There’s a saying: “A sign of a good leader is not how many followers you have but how many leaders you create.” I wholeheartedly agree with this sentiment. As a mentor, my goal is to help others succeed and empower them to become leaders in their own right. Mentoring is all about having a larger vision and the ability of narrating or story-telling it to the mentees so that it becomes their vision. True leadership is, therefore, not about being in charge but inspiring and guiding others to achieve their full potential. When we invest in our colleagues’ growth and development, we develop better leaders and build a more substantial organisation.

Describe your morning schedule.

I wake up at 5:30 am, and go for a walk; it helps me clear my mind, boost my energy, and fuel my creativity. Then I catch up on news, send greetings and messages to my colleagues and team members and eat breakfast with my family. This morning routine is an essential part of my daily success strategy.

What’s the one positive work routine you have developed during the pandemic?

Working from home during the pandemic was challenging as it blurred the boundaries between work and personal life. To counterbalance this, I inculcated a habit of consciously taking short and frequent mindful breaks to stretch, meditate, or even enjoy a cup of tea. These breaks helped me to recharge, enhance my focus and maintain my wellbeing. 

Also Read: Life is my greatest mentor: Anshuman Magazine of CBRE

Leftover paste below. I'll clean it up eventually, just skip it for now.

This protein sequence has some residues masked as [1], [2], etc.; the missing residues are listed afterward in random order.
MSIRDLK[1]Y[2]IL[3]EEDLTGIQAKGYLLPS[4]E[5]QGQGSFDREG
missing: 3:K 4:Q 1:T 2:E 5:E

Any book or podcast recommendations about mentorship and workplace growth?

One book I highly recommend for anyone interested in mentorship and workplace growth is Leadershift by John C Maxwell. It is a powerful guide for leaders to evolve and transform by adapting to their organisations' changing needs and challenges. The book emphasises the importance of mindset, skillset, and toolset shifts essential for leaders to thrive in today's dynamic business world. I also recommend the podcast HBR Ideacast, which features in-depth conversations with top business thinkers and leaders on topics ranging from leadership to innovation.

Any serious hobbies?

One of my favourite hobbies is playing a game of chess. It's a great way to relax and offers valuable lessons that can be applied to both personal and professional life. Planning ahead, anticipating consequences, and taking calculated risks are all critical skills that can be developed through chess.

What are some of the productivity principles you follow that have made your professional and personal life much easier?

I follow several productivity principles that have helped me accomplish my goals. At the core of these is the importance of prioritisation, delegation, and accountability. To start my day, I identify the most critical tasks that align with my goals and strengths and prioritise them accordingly. I also believe in empowering my team by delegating tasks based on their skills, interests and learning goals. This not only helps maximise productivity but also fosters a sense of ownership and accountability. Ultimately, success is achieved through collaboration, effective communication, and a commitment to continuous improvement.

Also Read: Life is my greatest mentor: Anshuman Magazine of CBRE

Monday Motivation is a series featuring founders, business leaders and creative individuals who tell us about the people they look up to and their work ethics.